Detailed studies of naming, reading, and comprehension by three brain-damaged patients are reported. The three subjects had different patterns of performance across lexical tasks, which are best explicated by proposing, for each case, separate loci of damage to one or more components of the lexical system. Nevertheless, all three patients showed better oral reading than would be expected on the basis of either their demonstrated abilities in lexical-semantic processing or their demonstrated abilities in sublexical orthography-to-phonology conversion. The disproportionately intact oral reading in each of these subjects can be explained either by proposing a nonsemantic “direct route” of reading and/or by proposing that at least partial semantic information interacts with at least partial sublexical phonological information to access lexico-phonological representations for output in the task of oral reading. Evidence favouring the latter hypothesis was provided by studies of the subjects’ performance on a variety of tasks in which partial semantic information and/or partial or complete sublexical phonological information were presented to facilitate oral production. Also, further analyses of the patients’ oral reading as a function of complete vs. incomplete vs. abolished comprehension of printed words, and as a function of orthographic regularity, were consistent with specific predictions that follow from the hypothesis that (even partial) semantic information and (even partial) sublexical phonological information interact to access lexico-phonological representations for output.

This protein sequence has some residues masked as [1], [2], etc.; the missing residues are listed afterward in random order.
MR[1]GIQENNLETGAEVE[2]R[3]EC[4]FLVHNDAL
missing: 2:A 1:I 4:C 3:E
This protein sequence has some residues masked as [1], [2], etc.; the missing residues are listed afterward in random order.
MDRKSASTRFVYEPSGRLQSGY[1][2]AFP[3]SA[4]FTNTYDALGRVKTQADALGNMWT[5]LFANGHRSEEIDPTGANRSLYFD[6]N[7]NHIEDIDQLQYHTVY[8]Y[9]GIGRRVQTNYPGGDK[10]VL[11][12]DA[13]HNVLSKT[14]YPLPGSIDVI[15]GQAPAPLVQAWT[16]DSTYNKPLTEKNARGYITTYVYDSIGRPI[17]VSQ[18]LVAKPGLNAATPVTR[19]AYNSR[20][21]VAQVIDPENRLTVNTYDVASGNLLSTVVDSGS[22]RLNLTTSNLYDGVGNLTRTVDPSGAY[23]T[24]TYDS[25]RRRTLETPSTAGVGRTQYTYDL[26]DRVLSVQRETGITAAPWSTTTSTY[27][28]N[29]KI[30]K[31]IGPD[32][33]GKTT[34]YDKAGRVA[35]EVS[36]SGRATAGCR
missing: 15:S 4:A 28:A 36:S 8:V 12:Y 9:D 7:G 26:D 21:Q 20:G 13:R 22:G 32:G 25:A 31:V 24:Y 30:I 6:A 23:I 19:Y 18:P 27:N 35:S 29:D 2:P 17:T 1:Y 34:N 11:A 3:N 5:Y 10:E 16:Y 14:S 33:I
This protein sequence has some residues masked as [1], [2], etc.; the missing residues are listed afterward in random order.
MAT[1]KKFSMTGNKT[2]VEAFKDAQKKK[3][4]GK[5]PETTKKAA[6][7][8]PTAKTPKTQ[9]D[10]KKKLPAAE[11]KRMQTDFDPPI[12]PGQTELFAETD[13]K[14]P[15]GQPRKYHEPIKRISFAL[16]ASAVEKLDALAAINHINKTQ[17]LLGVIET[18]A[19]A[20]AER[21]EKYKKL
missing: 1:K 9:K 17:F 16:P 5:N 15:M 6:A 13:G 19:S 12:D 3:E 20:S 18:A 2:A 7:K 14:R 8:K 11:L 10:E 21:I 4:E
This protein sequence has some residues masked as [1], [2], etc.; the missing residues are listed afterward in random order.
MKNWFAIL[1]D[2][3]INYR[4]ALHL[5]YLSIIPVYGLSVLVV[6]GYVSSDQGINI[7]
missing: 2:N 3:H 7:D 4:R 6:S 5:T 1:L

ASJC Scopus subject areas
- Neuropsychology and Physiological Psychology
- Experimental and Cognitive Psychology
- Developmental and Educational Psychology
- Arts and Humanities (miscellaneous)
- Cognitive Neuroscience